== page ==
Forensic Nurses

It’s probably because I’ve based my understanding of how sexual assault victims are examined on what happens in episodes of Law and Order SVU or NCIS that I have been under the impression that police detectives and physicians are the only ones who examine the victims they encounter in the emergency room.  I am embarrassed to admit that, until very recently, I had little understanding about the critical real-life role forensic nurses play in caring for victims of sexual violence.

Forensic nursing is a relatively new subspecialty of nursing, and the men and women who work in this career field do so in different settings and in various roles.  In the United States, the most common patient population for forensic nurses to work with is those who have been sexually assaulted.  I didn’t know that forensic nurses are often the ones who interview and examine victims of sexual crimes, collect evidence, collaborate with law enforcement officials and provide expert testimony.

In a 2006 forward to the book, Forensic Nursing: a Handbook for Practice, Vice President Joseph Biden wrote, “Forensic nurses play an integral role in bridging the gap between law and medicine.  They should be in each and every emergency room.”  There is incredible value to having them there.  Victims of sexual assault suffer physically and psychologically at the hands of their attackers.  Without quality, sensitive health care, they may be forced to wait for long periods of time before they can be seen by already overworked staff.  They can be further traumatized during the invasive medical examinations, interviews, and evidence collection.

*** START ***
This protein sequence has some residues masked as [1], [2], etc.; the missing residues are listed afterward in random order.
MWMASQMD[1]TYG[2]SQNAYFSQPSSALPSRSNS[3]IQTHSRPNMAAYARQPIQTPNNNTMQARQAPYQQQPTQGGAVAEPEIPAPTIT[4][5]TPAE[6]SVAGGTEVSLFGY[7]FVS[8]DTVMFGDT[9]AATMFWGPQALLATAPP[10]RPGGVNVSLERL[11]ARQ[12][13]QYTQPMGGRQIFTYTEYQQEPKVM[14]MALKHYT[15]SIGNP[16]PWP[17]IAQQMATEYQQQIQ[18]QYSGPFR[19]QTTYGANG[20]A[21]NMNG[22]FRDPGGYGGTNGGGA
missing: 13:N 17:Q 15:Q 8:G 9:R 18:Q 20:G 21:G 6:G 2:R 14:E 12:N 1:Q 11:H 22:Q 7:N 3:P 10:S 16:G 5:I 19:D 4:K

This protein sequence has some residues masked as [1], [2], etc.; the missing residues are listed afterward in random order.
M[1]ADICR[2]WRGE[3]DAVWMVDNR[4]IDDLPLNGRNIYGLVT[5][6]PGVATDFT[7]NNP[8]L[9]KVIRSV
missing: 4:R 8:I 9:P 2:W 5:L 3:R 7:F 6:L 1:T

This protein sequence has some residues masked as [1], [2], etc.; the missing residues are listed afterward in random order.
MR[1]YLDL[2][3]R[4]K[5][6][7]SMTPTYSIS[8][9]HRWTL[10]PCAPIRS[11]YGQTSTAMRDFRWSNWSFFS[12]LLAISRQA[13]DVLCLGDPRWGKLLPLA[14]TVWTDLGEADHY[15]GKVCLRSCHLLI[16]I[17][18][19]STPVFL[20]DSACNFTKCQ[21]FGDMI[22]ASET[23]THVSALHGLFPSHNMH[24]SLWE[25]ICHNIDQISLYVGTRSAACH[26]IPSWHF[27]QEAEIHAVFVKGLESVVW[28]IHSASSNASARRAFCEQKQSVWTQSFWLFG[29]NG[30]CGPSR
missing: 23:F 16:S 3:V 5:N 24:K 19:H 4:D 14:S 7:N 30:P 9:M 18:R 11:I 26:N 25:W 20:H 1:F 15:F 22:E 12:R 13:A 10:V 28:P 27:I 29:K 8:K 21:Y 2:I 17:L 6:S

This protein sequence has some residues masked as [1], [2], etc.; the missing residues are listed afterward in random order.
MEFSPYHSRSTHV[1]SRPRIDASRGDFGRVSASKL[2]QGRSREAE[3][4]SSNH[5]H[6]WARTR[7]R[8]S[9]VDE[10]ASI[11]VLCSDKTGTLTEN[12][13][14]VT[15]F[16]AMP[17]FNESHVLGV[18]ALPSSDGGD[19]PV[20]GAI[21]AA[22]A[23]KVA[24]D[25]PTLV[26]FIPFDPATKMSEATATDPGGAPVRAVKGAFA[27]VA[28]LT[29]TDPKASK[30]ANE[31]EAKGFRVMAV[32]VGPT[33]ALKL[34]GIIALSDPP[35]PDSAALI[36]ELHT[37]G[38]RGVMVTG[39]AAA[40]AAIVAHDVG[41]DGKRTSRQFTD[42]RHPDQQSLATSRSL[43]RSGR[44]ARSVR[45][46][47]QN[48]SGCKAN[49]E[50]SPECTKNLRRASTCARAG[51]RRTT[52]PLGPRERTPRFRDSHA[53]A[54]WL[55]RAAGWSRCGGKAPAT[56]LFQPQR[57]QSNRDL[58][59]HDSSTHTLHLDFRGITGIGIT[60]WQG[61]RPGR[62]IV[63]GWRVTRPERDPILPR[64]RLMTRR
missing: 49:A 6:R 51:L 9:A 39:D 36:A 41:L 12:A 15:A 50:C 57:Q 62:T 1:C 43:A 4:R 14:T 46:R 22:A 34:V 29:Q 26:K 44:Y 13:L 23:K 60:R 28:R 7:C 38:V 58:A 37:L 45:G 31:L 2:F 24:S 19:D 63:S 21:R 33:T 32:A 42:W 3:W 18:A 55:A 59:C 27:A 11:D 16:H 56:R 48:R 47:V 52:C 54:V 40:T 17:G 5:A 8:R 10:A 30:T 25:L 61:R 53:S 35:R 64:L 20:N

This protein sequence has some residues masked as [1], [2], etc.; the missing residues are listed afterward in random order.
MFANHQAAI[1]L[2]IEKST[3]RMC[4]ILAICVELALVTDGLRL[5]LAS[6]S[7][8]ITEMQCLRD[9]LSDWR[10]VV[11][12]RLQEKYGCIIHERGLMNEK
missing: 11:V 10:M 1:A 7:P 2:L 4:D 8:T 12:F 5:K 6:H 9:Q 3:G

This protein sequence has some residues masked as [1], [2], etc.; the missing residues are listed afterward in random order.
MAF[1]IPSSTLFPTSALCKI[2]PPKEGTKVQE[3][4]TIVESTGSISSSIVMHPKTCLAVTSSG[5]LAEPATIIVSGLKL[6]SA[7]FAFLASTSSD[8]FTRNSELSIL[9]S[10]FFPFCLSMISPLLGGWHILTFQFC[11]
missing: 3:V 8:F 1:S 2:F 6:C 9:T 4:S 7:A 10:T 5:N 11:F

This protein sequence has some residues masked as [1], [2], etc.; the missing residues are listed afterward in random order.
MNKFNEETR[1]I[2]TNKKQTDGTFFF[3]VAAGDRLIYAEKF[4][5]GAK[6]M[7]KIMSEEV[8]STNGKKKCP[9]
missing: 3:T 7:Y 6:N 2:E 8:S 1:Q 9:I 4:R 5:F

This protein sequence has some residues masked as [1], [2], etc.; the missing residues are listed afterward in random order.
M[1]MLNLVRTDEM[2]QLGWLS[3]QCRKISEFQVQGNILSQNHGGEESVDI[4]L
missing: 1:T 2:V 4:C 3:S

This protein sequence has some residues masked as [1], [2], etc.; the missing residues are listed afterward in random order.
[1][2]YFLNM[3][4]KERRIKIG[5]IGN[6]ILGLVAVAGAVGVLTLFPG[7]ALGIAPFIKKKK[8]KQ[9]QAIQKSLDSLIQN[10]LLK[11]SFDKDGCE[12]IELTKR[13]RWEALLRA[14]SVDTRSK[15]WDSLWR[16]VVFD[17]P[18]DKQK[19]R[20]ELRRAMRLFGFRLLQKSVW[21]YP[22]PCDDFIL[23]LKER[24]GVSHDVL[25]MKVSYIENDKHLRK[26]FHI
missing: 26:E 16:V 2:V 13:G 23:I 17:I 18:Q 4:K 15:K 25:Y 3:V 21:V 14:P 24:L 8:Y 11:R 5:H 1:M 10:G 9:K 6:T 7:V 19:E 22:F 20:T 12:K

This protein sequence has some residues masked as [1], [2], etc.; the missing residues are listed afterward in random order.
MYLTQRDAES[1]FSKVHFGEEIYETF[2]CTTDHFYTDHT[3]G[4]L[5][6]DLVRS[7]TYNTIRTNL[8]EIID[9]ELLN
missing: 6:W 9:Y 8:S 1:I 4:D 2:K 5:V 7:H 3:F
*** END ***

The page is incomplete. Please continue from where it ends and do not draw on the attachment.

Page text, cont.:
This week, November 7-11 in Forensic Nurses week.  IAFN has created a documentary about forensic nurses.  If you, like me, could use more information about what these amazing professionals do, I encourage you to view it here: